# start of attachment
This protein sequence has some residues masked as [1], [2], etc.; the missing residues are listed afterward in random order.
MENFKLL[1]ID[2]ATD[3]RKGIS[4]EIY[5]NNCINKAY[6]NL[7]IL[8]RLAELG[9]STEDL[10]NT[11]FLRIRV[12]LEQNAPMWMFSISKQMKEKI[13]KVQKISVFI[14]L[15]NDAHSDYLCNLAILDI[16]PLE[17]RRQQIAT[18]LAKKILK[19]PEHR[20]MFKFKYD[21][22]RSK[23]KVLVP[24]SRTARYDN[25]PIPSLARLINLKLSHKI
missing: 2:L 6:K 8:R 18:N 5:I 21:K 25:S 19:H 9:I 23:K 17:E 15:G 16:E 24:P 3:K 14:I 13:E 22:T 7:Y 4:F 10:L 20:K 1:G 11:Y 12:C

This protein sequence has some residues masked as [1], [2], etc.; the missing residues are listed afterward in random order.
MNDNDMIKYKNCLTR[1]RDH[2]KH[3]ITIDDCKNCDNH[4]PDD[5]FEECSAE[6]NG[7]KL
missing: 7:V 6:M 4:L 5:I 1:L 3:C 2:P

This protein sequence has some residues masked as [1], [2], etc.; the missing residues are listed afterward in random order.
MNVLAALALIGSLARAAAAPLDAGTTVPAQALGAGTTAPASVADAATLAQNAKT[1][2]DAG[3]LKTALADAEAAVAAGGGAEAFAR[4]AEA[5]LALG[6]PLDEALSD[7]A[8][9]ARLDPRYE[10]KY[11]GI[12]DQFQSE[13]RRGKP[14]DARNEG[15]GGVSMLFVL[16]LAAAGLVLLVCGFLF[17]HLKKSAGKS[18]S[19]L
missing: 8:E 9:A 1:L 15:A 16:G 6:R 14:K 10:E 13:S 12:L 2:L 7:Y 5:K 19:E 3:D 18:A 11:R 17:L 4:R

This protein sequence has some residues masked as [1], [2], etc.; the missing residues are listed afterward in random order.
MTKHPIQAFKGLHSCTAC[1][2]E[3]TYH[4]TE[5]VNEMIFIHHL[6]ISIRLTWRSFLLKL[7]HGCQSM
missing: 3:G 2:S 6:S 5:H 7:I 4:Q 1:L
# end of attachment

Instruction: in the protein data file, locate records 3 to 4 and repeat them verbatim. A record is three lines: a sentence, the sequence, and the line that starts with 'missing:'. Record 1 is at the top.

This protein sequence has some residues masked as [1], [2], etc.; the missing residues are listed afterward in random order.
MNVLAALALIGSLARAAAAPLDAGTTVPAQALGAGTTAPASVADAATLAQNAKT[1][2]DAG[3]LKTALADAEAAVAAGGGAEAFAR[4]AEA[5]LALG[6]PLDEALSD[7]A[8][9]ARLDPRYE[10]KY[11]GI[12]DQFQSE[13]RRGKP[14]DARNEG[15]GGVSMLFVL[16]LAAAGLVLLVCGFLF[17]HLKKSAGKS[18]S[19]L
missing: 8:E 9:A 1:L 15:A 16:G 6:R 14:K 10:E 13:S 12:L 2:L 7:Y 5:K 19:E 3:D 18:A 11:R 17:L 4:R

This protein sequence has some residues masked as [1], [2], etc.; the missing residues are listed afterward in random order.
MTKHPIQAFKGLHSCTAC[1][2]E[3]TYH[4]TE[5]VNEMIFIHHL[6]ISIRLTWRSFLLKL[7]HGCQSM
missing: 3:G 2:S 6:S 5:H 7:I 4:Q 1:L